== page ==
Expedition to discover colour of the Atlantic Ocean
London: An international team of scientists have undertaken a seafaring expedition to find out the colour of the Atlantic Ocean.
They want to discover the impact of misty clouds of aerosol particles hanging above the water on algae that are the foundation of the marine food chain, reports the Telegraph.
Microscopic algae in the sea absorb around a third of the carbon dioxide released into the atmosphere by human activities.
This process gives the waters a greenish shade as algae blooms close to the surface thrive.
But satellite images in recent years have shown large aerosol clouds forming above the oceans, particularly in the southern part of the Atlantic.
They increase the amount of the sun``s rays reflected away from the sea, reducing the amount of algae and therefore lessening the water``s greenish hue.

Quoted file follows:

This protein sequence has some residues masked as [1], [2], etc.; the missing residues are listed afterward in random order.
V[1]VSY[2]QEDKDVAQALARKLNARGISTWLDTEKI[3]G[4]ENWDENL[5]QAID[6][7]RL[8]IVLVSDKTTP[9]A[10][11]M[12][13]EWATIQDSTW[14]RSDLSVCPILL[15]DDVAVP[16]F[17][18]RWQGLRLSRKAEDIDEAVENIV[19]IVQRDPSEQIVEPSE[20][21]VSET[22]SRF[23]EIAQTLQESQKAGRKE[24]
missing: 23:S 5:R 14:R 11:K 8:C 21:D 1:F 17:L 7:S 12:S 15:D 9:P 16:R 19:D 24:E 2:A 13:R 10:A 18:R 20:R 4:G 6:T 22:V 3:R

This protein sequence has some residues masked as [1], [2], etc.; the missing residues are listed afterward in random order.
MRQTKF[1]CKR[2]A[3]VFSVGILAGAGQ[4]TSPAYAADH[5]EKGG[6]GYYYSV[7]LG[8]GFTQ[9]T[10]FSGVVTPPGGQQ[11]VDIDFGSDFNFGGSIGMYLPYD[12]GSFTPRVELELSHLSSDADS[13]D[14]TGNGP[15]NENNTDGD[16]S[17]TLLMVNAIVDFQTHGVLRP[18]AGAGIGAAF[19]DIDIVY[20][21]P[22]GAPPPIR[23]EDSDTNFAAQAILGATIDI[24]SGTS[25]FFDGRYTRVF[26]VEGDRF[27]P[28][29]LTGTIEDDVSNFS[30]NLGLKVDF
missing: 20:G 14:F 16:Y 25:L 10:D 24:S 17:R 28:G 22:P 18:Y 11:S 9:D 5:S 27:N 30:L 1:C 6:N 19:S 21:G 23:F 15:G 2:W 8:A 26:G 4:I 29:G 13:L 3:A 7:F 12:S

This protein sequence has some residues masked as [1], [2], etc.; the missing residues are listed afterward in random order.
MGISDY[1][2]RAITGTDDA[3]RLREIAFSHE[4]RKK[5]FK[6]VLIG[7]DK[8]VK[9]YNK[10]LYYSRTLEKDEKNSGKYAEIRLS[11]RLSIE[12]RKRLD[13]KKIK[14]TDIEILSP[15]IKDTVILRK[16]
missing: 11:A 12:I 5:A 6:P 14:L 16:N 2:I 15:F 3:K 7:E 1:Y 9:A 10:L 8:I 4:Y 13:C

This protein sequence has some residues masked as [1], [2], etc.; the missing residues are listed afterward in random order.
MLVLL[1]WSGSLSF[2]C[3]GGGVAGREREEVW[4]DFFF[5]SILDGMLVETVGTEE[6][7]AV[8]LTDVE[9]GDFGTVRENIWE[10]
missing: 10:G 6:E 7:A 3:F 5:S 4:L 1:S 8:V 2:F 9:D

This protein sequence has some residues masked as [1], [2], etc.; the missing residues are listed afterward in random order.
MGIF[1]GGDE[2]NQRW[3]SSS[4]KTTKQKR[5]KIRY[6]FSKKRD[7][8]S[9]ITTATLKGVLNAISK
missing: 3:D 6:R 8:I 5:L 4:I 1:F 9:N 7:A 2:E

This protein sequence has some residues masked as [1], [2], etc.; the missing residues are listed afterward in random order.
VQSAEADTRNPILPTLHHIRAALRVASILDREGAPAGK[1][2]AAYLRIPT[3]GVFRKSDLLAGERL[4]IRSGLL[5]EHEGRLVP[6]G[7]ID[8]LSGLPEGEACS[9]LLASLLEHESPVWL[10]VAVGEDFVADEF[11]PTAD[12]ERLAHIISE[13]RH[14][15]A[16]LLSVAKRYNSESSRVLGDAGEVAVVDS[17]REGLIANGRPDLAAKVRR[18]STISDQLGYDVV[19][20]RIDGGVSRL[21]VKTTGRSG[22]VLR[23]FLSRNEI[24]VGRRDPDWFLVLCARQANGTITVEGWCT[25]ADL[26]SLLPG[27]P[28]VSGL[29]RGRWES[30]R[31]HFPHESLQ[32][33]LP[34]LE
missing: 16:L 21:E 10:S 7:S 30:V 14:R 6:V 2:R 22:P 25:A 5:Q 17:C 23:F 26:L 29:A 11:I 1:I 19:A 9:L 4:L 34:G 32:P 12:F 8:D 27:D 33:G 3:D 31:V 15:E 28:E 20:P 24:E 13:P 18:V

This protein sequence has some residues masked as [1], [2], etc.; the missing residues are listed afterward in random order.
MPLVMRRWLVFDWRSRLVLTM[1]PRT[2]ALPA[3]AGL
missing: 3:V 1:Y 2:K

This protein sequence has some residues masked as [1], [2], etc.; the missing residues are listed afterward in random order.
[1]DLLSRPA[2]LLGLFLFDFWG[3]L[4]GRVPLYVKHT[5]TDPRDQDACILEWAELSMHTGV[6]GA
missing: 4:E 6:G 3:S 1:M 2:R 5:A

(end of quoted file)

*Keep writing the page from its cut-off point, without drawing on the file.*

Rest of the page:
The project involves scientists from Brazil, Argentina, France and the US currently aboard Melville, a research vessel belonging to the Scripps Institution of Oceanography in San Diego.
The team hope to gain more accurate measurements of what is happening than those taken from satellites that may be distorted by strong winds or waves.
“The satellite concentrations have not yet been confirmed with field data. We need to see, for example, this is not an effect caused by breaking waves at sea,” said Milton Kampel, the National Institute for Space Research (INPE) in Brazil.
They are also taking water samples to study the effect on algae.
The Melville left Cape Town in late February and is scheduled to arrive in Valparaiso, Chile, next week.
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